Let $X = \{X_1, ..., X_k\}$ be a set of $k$ iid variables drawn from a binomial distribution: $X_i \sim B(n, p)$. How to calculate the upper bound of the expected value of $max(X_i)$?

Several related question (such as: Bounds for the maximum of binomial random variables or Maximum of Binomial Random Variables) give such estimates for cases when $n = k$. I am, however, interested in the general case.

  • 1
    $\begingroup$ Careful - interesting and difficult questions posed by new users on this site are usually CLOSED down with facile remarks like: "What have you tried?" Then, they go off and answer homework questions ... ? $\endgroup$ – wolfies Jul 19 '17 at 17:08

$\newcommand\P{\mathbb{P}}\newcommand\E{\mathbb{E}}\newcommand\ol{\overline}$Write $\ol X_{\max} = \max\{\ol X_i\} = \max\{\tfrac{1}{n} X_i\}$. We can compute $$ \P(\ol X_{\max} > p + t) = \P(\ol X_i > p + t \text{ for some } i=1,\ldots,k) \leq k\P(\ol X_1 > p + t) \leq k\,e^{-2nt^2} $$ by the union bound and Hoeffding's inequality. Denoting $(x)_+ = \max\{x,0\}$, this implies $$ \E \ol X_{\max} \leq p + \E(\ol X_{\max} - p)_+ = p + \int_0^\infty \P(X_{\max} > p + t)dt \leq p + k\sqrt{\frac{\pi}{8n}} $$ In terms of the original variables $X_{\max} = n\ol X_{\max}$, we have $$ \E X_{\max} \leq np + k\sqrt{\frac{n\pi}{8}} \leq np + \tfrac{2}{3}k\sqrt{n}. $$ Note that this is much weaker in terms of $k$ than the asymptotically correct bound $$ \E X_{\max} \asymp np + \sqrt{2p(1-p)} \sqrt{n\log k} $$ based on a normal approximation and the fact that if $Z_i\sim\mathcal{N}(0,1)$, $\E Z_{\max} \asymp \sqrt{2\log k}$, but it does give the right dependence on $n$.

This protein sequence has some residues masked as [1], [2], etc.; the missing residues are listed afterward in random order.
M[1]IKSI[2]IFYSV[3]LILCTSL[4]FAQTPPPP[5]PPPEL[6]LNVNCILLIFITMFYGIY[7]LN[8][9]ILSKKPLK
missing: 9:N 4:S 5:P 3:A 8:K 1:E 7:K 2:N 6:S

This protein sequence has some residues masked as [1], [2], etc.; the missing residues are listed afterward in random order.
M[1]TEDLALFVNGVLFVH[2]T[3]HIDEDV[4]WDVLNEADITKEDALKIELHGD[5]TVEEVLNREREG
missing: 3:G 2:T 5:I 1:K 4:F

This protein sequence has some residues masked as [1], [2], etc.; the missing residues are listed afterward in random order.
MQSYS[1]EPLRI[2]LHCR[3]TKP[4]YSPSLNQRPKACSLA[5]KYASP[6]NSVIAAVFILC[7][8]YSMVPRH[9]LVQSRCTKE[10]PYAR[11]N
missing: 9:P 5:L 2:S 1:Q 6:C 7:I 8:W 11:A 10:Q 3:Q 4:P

• $\begingroup$ how did you come up with the "asymptotically correct bound" $\endgroup$ – Rohit Pandey Feb 5 at 22:54

Your Answer

By clicking “Post Your Answer”, you agree to our terms of service, privacy policy and cookie policy

Not the answer you're looking for? Browse other questions tagged or ask your own question.